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Dolphin, Dolphin; Wherefore Art Thou?

The Dolphin Resurgence in Pakistan

Known locally as bhulan or bhulan machi (long-lipped fish), the dolphins of the Indus River are one of the world’s most endangered cetaceans and have such small eyes that scientists have pronounced them “functionally blind.” These fascinating creatures are a rarity only found in the Indus River system in South Asia. Once a united country, India and Pakistan were partitioned into two states in 1947. Consequently, the Indus River was divided too, and with it, the fate of the Indus River Dolphins. 

The Indus River Water Treaty, brokered by the World Bank in 1960, is a water distribution treaty between India and Pakistan regarding control of the water of the Indus River and its tributaries. The Treaty gave India control of “eastern” rivers (the Beas, Ravi, and Sutlej) while Pakistan gained three “western” rivers (the Indus, Jhenab and Chelum). This meant that Pakistan obtained the Indus Basin Irrigation System (IBIS) which starts in Khyber Patunkhawa, runs to Punjab in the center, and ends in Sindh in the south.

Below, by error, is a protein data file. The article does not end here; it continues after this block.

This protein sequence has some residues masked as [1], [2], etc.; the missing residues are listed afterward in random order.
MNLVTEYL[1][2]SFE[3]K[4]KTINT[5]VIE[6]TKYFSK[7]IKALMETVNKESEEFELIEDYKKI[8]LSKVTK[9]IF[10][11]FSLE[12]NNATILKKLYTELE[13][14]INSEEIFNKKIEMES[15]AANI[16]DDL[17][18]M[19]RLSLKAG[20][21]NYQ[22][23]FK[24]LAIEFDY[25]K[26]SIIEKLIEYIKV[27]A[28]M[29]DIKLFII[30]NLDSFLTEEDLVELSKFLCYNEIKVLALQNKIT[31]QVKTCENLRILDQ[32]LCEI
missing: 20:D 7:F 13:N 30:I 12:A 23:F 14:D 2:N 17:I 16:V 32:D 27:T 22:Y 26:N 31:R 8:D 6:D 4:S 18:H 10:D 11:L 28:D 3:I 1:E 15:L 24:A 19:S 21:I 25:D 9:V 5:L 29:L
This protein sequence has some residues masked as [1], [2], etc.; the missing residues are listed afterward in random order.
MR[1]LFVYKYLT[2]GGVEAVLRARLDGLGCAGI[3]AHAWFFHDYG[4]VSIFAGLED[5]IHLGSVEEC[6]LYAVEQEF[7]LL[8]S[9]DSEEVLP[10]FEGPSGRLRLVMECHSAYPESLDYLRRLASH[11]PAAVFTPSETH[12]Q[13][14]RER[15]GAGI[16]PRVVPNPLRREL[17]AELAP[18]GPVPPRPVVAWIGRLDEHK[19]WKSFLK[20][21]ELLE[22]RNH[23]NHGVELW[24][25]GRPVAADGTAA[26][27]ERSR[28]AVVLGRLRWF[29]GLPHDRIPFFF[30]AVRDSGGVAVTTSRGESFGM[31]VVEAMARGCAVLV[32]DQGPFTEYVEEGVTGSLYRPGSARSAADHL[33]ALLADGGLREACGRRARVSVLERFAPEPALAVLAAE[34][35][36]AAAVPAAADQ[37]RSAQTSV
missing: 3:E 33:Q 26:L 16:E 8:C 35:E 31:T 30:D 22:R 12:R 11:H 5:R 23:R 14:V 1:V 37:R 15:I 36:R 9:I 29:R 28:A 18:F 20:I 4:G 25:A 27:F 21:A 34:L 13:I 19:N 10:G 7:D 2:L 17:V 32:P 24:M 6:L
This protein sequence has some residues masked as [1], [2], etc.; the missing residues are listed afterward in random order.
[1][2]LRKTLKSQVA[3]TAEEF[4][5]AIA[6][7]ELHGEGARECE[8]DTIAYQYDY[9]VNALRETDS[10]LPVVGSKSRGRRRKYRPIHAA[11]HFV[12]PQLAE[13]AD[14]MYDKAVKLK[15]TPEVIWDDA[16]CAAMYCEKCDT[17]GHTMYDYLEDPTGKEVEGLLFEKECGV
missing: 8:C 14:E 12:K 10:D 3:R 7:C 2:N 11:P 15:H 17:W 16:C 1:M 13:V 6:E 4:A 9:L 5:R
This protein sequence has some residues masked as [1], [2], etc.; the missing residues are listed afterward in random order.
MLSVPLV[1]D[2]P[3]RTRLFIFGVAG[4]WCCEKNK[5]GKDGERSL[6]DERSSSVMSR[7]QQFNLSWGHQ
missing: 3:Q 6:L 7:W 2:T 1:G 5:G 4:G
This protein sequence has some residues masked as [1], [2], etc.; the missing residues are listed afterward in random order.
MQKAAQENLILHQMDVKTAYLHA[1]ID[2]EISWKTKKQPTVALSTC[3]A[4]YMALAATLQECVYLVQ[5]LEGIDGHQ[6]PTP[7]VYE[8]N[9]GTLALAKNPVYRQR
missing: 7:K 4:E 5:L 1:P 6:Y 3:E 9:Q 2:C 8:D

The treaty has had two major consequences for the Indus River Dolphins. First, since India has the rights to the upstream rivers of Ravi and the Sutlej, all of the water is utilized within India and the rivers are usually dry by the time they reach Pakistan. Second, most Pakistani water resources are located in the west, but agricultural areas that depend on irrigation are in the east. This led to the construction of massive link canals to transfer water from the west to the east to irrigate agricultural lands south of the Ravi and Sutlej. Water diversion projects have been on the rise, and capacities of existing canals have expanded even as river discharge has declined. 

The historical range of the Indus dolphins has been fragmented into 17 river sections by these barrages. According to dolphin sightings and interview surveys, dolphins now persist in six sections and are of unknown status in the Sutlej River on the India-Pakistan border. These six subpopulations consist of five subpopulations in the Indus mainstream bounded by the Chashma, Taunsa, Panjnad, Guddu, Sukkur and Kotri Barrages, and one in Beas River in India. Prior to construction during the British colonial period, in the middle of the 19th century, dolphins “occurred in 3500km of the Indus River system”. The linear extent of their occurrence is now roughly 1000 km, and 99% of the dolphin population lives in only 690 km of the river. This means they fill 20% of their original range.